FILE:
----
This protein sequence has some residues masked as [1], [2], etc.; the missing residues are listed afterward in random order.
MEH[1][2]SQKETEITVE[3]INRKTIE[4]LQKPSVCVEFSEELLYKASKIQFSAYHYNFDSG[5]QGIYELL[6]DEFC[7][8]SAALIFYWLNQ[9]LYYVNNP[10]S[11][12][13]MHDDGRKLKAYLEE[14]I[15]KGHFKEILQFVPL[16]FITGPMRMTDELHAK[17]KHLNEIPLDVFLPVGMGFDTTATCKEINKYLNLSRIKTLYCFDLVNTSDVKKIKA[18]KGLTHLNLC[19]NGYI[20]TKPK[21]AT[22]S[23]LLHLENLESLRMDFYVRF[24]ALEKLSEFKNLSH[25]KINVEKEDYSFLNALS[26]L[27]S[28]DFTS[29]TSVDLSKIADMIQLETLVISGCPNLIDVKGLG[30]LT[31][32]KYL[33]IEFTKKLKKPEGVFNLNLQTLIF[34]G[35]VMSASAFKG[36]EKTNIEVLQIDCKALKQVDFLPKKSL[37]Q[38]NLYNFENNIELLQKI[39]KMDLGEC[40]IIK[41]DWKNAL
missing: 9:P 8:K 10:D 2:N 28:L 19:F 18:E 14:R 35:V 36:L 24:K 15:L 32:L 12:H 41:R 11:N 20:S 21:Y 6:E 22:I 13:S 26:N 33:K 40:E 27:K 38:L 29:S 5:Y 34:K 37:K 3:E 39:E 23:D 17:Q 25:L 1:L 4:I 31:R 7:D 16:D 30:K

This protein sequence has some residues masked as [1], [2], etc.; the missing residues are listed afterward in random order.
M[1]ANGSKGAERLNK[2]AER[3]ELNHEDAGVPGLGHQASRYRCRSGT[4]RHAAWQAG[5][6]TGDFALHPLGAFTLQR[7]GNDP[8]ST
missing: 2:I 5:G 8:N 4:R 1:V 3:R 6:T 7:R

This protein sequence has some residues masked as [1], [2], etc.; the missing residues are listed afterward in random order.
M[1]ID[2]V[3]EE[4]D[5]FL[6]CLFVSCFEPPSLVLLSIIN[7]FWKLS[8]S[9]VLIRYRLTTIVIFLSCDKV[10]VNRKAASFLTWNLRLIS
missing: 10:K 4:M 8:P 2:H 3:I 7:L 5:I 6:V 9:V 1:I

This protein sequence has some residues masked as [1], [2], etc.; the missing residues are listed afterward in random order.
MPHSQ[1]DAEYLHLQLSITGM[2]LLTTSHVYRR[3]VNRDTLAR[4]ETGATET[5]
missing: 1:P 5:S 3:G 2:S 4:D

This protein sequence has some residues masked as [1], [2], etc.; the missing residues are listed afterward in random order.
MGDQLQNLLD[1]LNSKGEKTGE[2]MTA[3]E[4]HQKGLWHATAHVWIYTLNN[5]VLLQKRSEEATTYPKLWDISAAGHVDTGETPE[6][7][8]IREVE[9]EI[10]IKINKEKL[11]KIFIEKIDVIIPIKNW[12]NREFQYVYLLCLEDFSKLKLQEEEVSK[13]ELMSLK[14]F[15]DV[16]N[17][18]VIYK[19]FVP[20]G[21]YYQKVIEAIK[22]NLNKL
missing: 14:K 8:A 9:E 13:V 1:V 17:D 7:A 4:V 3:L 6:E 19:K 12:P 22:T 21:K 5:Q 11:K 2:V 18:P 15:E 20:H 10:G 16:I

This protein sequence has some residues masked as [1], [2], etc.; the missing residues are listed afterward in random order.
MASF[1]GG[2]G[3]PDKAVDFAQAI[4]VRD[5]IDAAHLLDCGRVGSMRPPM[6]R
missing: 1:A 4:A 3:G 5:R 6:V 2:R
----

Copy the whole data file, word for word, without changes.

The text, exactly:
This protein sequence has some residues masked as [1], [2], etc.; the missing residues are listed afterward in random order.
MEH[1][2]SQKETEITVE[3]INRKTIE[4]LQKPSVCVEFSEELLYKASKIQFSAYHYNFDSG[5]QGIYELL[6]DEFC[7][8]SAALIFYWLNQ[9]LYYVNNP[10]S[11][12][13]MHDDGRKLKAYLEE[14]I[15]KGHFKEILQFVPL[16]FITGPMRMTDELHAK[17]KHLNEIPLDVFLPVGMGFDTTATCKEINKYLNLSRIKTLYCFDLVNTSDVKKIKA[18]KGLTHLNLC[19]NGYI[20]TKPK[21]AT[22]S[23]LLHLENLESLRMDFYVRF[24]ALEKLSEFKNLSH[25]KINVEKEDYSFLNALS[26]L[27]S[28]DFTS[29]TSVDLSKIADMIQLETLVISGCPNLIDVKGLG[30]LT[31][32]KYL[33]IEFTKKLKKPEGVFNLNLQTLIF[34]G[35]VMSASAFKG[36]EKTNIEVLQIDCKALKQVDFLPKKSL[37]Q[38]NLYNFENNIELLQKI[39]KMDLGEC[40]IIK[41]DWKNAL
missing: 9:P 8:K 10:D 2:N 28:L 19:F 18:E 14:R 35:V 36:L 24:K 15:L 32:L 12:H 41:R 11:N 20:S 21:Y 6:E 22:I 13:S 26:N 33:K 40:E 27:K 38:L 29:S 5:Y 34:K 37:K 3:E 39:E 23:D 17:Q 25:L 1:L 4:I 31:R 7:D 16:D 30:K

This protein sequence has some residues masked as [1], [2], etc.; the missing residues are listed afterward in random order.
M[1]ANGSKGAERLNK[2]AER[3]ELNHEDAGVPGLGHQASRYRCRSGT[4]RHAAWQAG[5][6]TGDFALHPLGAFTLQR[7]GNDP[8]ST
missing: 2:I 5:G 8:N 4:R 1:V 3:R 6:T 7:R

This protein sequence has some residues masked as [1], [2], etc.; the missing residues are listed afterward in random order.
M[1]ID[2]V[3]EE[4]D[5]FL[6]CLFVSCFEPPSLVLLSIIN[7]FWKLS[8]S[9]VLIRYRLTTIVIFLSCDKV[10]VNRKAASFLTWNLRLIS
missing: 10:K 4:M 8:P 2:H 3:I 7:L 5:I 6:V 9:V 1:I

This protein sequence has some residues masked as [1], [2], etc.; the missing residues are listed afterward in random order.
MPHSQ[1]DAEYLHLQLSITGM[2]LLTTSHVYRR[3]VNRDTLAR[4]ETGATET[5]
missing: 1:P 5:S 3:G 2:S 4:D

This protein sequence has some residues masked as [1], [2], etc.; the missing residues are listed afterward in random order.
MGDQLQNLLD[1]LNSKGEKTGE[2]MTA[3]E[4]HQKGLWHATAHVWIYTLNN[5]VLLQKRSEEATTYPKLWDISAAGHVDTGETPE[6][7][8]IREVE[9]EI[10]IKINKEKL[11]KIFIEKIDVIIPIKNW[12]NREFQYVYLLCLEDFSKLKLQEEEVSK[13]ELMSLK[14]F[15]DV[16]N[17][18]VIYK[19]FVP[20]G[21]YYQKVIEAIK[22]NLNKL
missing: 14:K 8:A 9:E 13:V 1:V 17:D 7:A 4:V 3:L 6:E 19:K 12:P 22:T 21:K 5:Q 11:K 2:V 18:P 15:E 20:H 10:G 16:I

This protein sequence has some residues masked as [1], [2], etc.; the missing residues are listed afterward in random order.
MASF[1]GG[2]G[3]PDKAVDFAQAI[4]VRD[5]IDAAHLLDCGRVGSMRPPM[6]R
missing: 1:A 4:A 3:G 5:R 6:V 2:R